An excerpt (p. 131) from The Rocket: A Cultural History of Maurice Richard (2009) highlights key lyrics from Bob Hill’s song about the Forum Riot, which I first heard about the morning after the riot, when fellow students at Cartierville School were excitedly talking about the events of the previous night. I am guessing that people who had not been at the Forum that night would have heard about the riot from news reports on the radio – or in the morning newspapers.
I was standing in the hallway, outside my Grade 4 classroom, when I began to picture, in my mind, all the events that had taken place just hours before. On the same night in question, Bob Hill wrote and recorded a brilliant song, which I have listened to once again today, as I’ve been working on this post.
I had known Bob Hill from the days in the 1960s when he was a highly regarded history teacher – also renowned for his impressive talent as a musician – at Malcolm Campbell High School in Cartierville. I knew Bob as a teacher and musician because he taught at the high school that I graduated from in 1963.
The song is delivered with verve and energy. Benoît Melançon (whose above-noted book I will now read from cover to cover, after reading just a few pages previously) shares some details:
For Bob Hill, the Rocket’s actions were justified in a different way. His song is far less repetitive than Thiffault’s – the former contains 134 words; the latter, 321 – allowing him to deliver a much more complex version of the event. The song’s narrator defines himself as a Canadian when he sings of “our national sport” and, in the same breath, as a Montrealer, when he sings about “our town” and “our Forum.” He reminds us of what had happened in Boston on March 13, by way of explanation of Richard’s behaviour:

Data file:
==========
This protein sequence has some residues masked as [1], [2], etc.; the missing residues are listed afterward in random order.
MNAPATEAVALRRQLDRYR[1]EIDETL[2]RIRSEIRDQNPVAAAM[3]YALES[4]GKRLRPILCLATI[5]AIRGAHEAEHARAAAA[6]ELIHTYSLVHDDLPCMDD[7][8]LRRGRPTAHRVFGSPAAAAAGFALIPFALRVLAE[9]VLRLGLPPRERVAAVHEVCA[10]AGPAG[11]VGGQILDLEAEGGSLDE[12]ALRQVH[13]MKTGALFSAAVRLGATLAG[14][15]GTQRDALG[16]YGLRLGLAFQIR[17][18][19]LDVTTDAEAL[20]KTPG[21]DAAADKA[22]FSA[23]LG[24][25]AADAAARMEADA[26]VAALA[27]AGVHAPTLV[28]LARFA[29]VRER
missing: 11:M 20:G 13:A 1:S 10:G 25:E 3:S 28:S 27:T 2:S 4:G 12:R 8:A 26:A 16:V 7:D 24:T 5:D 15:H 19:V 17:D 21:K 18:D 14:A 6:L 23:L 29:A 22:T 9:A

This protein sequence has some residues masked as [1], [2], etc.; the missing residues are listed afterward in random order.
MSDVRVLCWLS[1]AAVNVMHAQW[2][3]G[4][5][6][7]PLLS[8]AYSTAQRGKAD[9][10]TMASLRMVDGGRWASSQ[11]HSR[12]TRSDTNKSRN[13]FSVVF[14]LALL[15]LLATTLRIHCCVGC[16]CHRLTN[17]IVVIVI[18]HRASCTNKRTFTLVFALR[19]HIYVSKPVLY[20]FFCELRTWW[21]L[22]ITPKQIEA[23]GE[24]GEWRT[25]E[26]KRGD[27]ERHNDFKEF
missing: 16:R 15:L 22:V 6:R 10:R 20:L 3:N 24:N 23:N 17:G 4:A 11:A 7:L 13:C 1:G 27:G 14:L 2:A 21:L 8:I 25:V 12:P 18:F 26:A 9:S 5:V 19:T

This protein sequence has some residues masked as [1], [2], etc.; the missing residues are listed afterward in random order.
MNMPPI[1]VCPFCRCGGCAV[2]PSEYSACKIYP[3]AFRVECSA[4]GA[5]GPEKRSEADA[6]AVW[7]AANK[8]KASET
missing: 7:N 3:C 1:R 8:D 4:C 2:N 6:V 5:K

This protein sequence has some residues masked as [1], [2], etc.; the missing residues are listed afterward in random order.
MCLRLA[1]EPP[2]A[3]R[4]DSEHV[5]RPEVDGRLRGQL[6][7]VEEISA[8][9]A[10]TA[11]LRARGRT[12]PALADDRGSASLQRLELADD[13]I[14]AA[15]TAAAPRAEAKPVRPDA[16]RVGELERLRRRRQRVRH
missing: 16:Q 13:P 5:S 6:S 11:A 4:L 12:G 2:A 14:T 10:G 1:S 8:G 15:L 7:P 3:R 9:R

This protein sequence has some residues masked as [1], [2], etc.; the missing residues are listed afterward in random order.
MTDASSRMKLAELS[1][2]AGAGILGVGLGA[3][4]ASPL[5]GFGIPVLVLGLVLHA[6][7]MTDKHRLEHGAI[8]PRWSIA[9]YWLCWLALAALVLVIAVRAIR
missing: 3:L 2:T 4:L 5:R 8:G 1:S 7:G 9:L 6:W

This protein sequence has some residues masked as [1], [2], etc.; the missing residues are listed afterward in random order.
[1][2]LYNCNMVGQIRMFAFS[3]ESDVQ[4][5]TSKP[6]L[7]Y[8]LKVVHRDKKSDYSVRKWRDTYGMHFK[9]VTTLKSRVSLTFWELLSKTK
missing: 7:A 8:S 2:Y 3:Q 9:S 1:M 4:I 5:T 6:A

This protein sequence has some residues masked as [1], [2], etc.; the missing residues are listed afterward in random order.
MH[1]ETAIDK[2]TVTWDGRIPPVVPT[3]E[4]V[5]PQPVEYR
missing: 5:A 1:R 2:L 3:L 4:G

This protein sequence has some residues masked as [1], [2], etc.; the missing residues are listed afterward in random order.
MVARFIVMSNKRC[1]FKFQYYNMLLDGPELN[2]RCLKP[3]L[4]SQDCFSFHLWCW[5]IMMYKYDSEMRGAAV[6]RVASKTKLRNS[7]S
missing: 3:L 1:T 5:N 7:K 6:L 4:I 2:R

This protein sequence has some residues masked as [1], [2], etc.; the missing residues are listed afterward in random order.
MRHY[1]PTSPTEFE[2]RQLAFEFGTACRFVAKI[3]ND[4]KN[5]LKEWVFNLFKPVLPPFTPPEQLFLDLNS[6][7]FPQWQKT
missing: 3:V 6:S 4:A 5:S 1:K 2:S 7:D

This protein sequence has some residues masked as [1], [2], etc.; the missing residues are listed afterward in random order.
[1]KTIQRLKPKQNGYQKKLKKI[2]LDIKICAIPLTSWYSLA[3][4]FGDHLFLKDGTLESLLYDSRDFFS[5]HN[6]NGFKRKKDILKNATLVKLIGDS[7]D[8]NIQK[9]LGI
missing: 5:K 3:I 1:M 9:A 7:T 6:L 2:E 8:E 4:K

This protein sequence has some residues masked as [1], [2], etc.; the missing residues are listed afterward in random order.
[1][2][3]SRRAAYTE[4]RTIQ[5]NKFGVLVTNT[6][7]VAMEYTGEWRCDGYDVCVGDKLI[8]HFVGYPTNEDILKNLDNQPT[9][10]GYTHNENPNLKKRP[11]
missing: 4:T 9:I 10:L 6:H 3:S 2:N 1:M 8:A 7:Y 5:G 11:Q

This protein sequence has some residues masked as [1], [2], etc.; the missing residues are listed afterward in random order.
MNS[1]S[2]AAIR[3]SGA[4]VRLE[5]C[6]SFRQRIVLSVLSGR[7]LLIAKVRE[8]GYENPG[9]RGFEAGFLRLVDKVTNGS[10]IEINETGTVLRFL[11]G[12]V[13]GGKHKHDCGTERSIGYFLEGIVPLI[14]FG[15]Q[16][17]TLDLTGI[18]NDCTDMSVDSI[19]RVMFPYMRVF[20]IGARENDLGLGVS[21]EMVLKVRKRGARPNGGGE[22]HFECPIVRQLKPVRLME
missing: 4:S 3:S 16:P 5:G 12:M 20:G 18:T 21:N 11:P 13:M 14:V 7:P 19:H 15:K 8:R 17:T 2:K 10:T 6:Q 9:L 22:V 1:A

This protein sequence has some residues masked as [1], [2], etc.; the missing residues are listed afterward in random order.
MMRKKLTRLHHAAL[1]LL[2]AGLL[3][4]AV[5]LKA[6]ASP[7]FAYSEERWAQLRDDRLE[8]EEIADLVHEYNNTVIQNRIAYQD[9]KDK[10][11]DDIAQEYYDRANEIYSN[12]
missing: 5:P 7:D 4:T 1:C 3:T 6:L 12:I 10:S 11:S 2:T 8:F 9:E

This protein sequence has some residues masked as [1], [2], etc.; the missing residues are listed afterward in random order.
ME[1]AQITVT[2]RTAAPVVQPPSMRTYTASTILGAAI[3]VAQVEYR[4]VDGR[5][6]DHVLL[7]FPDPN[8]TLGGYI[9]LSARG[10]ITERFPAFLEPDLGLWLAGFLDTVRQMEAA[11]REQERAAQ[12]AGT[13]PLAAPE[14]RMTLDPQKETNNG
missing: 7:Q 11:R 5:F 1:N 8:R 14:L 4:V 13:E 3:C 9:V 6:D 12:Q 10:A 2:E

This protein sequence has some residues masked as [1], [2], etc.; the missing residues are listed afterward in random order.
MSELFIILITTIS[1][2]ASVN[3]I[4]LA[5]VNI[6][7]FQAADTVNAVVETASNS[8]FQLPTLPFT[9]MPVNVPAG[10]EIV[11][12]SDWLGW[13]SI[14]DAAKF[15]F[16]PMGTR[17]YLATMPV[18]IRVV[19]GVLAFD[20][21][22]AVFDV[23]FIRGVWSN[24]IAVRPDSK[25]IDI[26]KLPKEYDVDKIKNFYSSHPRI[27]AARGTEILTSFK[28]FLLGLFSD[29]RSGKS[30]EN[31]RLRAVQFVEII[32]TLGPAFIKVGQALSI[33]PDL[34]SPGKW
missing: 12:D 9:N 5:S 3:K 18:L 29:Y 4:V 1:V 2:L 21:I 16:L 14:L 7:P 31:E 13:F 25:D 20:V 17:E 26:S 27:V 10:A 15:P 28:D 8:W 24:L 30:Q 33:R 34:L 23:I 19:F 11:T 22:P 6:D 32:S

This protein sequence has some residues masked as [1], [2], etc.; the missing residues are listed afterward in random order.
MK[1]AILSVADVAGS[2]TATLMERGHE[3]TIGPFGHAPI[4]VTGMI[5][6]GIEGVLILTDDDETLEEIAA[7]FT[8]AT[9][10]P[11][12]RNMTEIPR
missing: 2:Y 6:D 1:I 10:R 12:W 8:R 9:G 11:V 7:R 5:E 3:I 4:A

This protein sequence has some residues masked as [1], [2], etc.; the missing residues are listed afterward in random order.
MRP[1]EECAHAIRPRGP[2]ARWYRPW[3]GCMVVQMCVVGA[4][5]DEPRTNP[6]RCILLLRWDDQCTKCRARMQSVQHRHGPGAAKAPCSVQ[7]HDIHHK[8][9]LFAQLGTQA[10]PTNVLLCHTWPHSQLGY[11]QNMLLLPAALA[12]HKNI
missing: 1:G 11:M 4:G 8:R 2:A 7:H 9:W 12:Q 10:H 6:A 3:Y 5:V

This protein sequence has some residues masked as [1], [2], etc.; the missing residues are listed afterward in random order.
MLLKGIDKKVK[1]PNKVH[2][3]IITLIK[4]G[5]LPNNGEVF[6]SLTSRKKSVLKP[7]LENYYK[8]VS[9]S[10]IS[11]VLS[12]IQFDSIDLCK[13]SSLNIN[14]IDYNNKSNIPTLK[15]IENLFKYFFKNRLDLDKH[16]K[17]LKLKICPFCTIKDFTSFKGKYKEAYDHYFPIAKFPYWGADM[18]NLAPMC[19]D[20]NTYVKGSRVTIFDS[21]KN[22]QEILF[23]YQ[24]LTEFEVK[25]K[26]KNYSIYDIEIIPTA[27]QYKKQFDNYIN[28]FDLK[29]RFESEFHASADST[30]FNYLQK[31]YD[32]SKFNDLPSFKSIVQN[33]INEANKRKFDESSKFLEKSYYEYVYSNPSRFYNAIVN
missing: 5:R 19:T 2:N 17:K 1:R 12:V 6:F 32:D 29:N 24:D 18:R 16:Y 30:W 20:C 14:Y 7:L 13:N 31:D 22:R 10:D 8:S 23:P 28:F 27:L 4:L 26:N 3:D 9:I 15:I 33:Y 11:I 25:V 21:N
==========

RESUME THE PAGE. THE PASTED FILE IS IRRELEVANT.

One evening in Boston they struck at his head
And cut him right over the ear
With his temper so red, and the way that he bled
His thinking could not have been clear
In all the confusion before they subdued him
He’d struck an official, I hear.
Enter Clarence Campbell: “He [Richard] trod on the toe / Of Campbell, the man without fear”; his temerity would dearly cost the man who was “quite the cream of the Montreal team.”
Says Campbell, “Young man, that stick in your hand
Has put you in trouble, by gar
Though you needed five stitches, you’re too big for your britches
Just who do you think that you are?
Now you’ve done this before, and you’ve made me quite sore
And although you are a great star
You’re through for the year, do I make myself clear
Mister Maurice, ‘The Rocket’ Richard?”
Campbell’s condescension perhaps best explains the rioters’ call: “Off with the head / Of Campbell, the man without fear!”
The lyrics have prompted me to renew my interest in the reading of poetry.
Henri Richard was posthumously diagnosed with chronic traumatic encephalopathy (CTE), a degenerative brain disease
I’ve been interested to learn some things, in preparing to write this post, about Henri Richard that I had previously not know about. Among other things, I have learned that he was posthumously diagnosed with chronic traumatic encephalopathy (CTE), a degenerative brain disease.